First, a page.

As insurers weigh their options for customer relationship management investments, it's become apparent that carriers are redefining what CRM strategies can-and cannot-accomplish.With the expectation bar set too high and the ability to measure results too ambiguous, insurers have learned several valuable lessons about CRM and now approach investments with a far more cautious attitude than they did as recently as two years ago.
Once epitomized as ambitious, enterprisewide projects-perceived by many as magic bullets to cure all that ails an operation-CRM projects were put on the back burner at many insurance companies, particularly after the economic downturn forced insurers to re-evaluate their e-business spending priorities. CRM programs that weren't shelved entirely were scaled back to target the most significant "pain point" areas of an organization.
"It was very stylish to be in the non-CRM camp for awhile," says Ron Young, general manager, Siebel Insurance, Siebel Systems Inc., a San Mateo, Calif.-based provider of multichannel e-business applications software.
However, Young notes that a host of insurers continue to support CRM strategies without realizing it. "When we've approached insurers about how much they're investing in CRM, several tell us that they're not investing a great deal," he says. "One might tell us they're investing in e-business projects that touch sales and customer service, another marketing and agents. Well, all these investments fall within the parameters of CRM."
In fact, almost any automation project that an insurer embarks upon could easily fall under the umbrella of CRM, explains Chris Yaldezian, director, financial services industry strategy and marketing for PeopleSoft, a Pleasanton, Calif.-based e-business solutions provider.
"CRM was a buzzword created a couple years ago. It was thought to consist only of mega-projects where an insurer would spend $25 million on CRM software in hopes of yielding a major competitive advantage," he states.
From a semantics standpoint, whatever insurers wish to label it-CRM or even Partner Relationship Management (PRM)-a large percentage of carriers are judiciously allocating e-business spending dollars, targeting specific components within their organization that have underperformed or need to be streamlined. This small-scale, components-based approach to CRM is a departure from past strategies, which were enterprise in scale and scope.
"CRM produces the best bang for the buck when performed within an overall corporate strategy, and most particularly when carried out to address short-term 'pain points' within the operation," explains Siebel's Young.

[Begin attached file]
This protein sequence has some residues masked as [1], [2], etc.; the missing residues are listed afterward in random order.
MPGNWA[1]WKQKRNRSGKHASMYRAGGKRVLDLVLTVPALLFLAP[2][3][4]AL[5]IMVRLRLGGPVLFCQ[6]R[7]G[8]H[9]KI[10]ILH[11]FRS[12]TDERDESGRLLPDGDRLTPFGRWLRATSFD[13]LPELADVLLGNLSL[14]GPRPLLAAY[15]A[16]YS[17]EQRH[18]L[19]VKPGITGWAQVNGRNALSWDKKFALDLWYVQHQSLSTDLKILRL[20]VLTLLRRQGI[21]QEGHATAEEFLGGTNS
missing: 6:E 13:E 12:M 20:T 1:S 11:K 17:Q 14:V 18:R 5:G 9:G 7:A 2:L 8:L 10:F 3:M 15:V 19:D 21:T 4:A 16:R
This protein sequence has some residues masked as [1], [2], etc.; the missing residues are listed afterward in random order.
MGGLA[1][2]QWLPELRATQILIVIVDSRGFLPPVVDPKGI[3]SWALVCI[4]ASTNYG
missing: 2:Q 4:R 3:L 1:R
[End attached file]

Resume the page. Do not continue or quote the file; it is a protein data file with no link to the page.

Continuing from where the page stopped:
At a time when insurers' profit margins are narrowing, CEOs "won't think about CRM as an over-arching project that pervades the entire business," adds PeopleSoft's Yaldezian.
"I have seen more insurers embark on smaller, incremental CRM projects," he explains. "Maybe CRM today means a lead-generating program for agents, or simplifying workflow for a customer service representative (CSR) working at a call center. CSRs often function from five separate workflow applications. There's a premium on solutions that unify all these applications onto one platform."
As insurers become more focused in their approach to CRM, they also have been beneficiaries of external e-business developments, particularly the advent of open, service-oriented architecture platforms, industry experts say.
"Two to three years ago, CRM projects were built on client/server platforms-not on an open architecture. Today, object-oriented, open-architected systems are the norm," says Denis Pombriant, vice president and managing director, CRM, at Boston-based Aberdeen Group.
Another development is better flexibility. In the past, insurers felt obligated to acquire "the whole enchilada" of a CRM solution, Pombriant explains, yet thye might only use half of the total solution package.
"Vendors approached insurers very aggressively, and some insurers invested in much more than they bargained for," he says.
When insurers explore CRM solutions for a variety of subjective reasons, industry observers note that many carriers have identified agent workflow optimization as a pain point. So their investments revolve around agents in what Siebel's Young regards as partner relationship management.
"Agent portals linked to a carrier's back-office system to quote and rate a policy-and to obtain policy and commission status-are receiving a great deal of traction," Young states. "There's been much activity in building capabilities for the sales channel: analytical tools to drive channel efficiency. The agent isn't the only carrier affiliate benefiting from PRM. There have been several 'forgotten groups' in the CRM equation, such as territory managers and field underwriters."
There's a growing emphasis, Young says, on a concept he calls "analytics everywhere." This provides compelling data to all front-line affiliates.
"These analytics enable front-line people, from a field adjuster to a claims agent at a call center, to proactively make decisions that historically were made by a supervisor. But this wasted time and undermined efficiency," he explains.
The ultimate result of these efforts is to better serve customers but also obtain a single and consolidated customer record. "Using a single, integrated profile of each customer's policy information and transaction history enables us to enhance cross-selling and up-selling capabilities," says Aine Cassidy, senior manager, Irish Life & Permanent, Dublin, Ireland, which places an emphasis on direct selling through call centers.
Most insurers rely on captive or independent agents to drive sales and maintain customer relationships. Therefore, CRM solutions that place an emphasis on agent workflow optimization are receiving the lion's share of attention, observers say.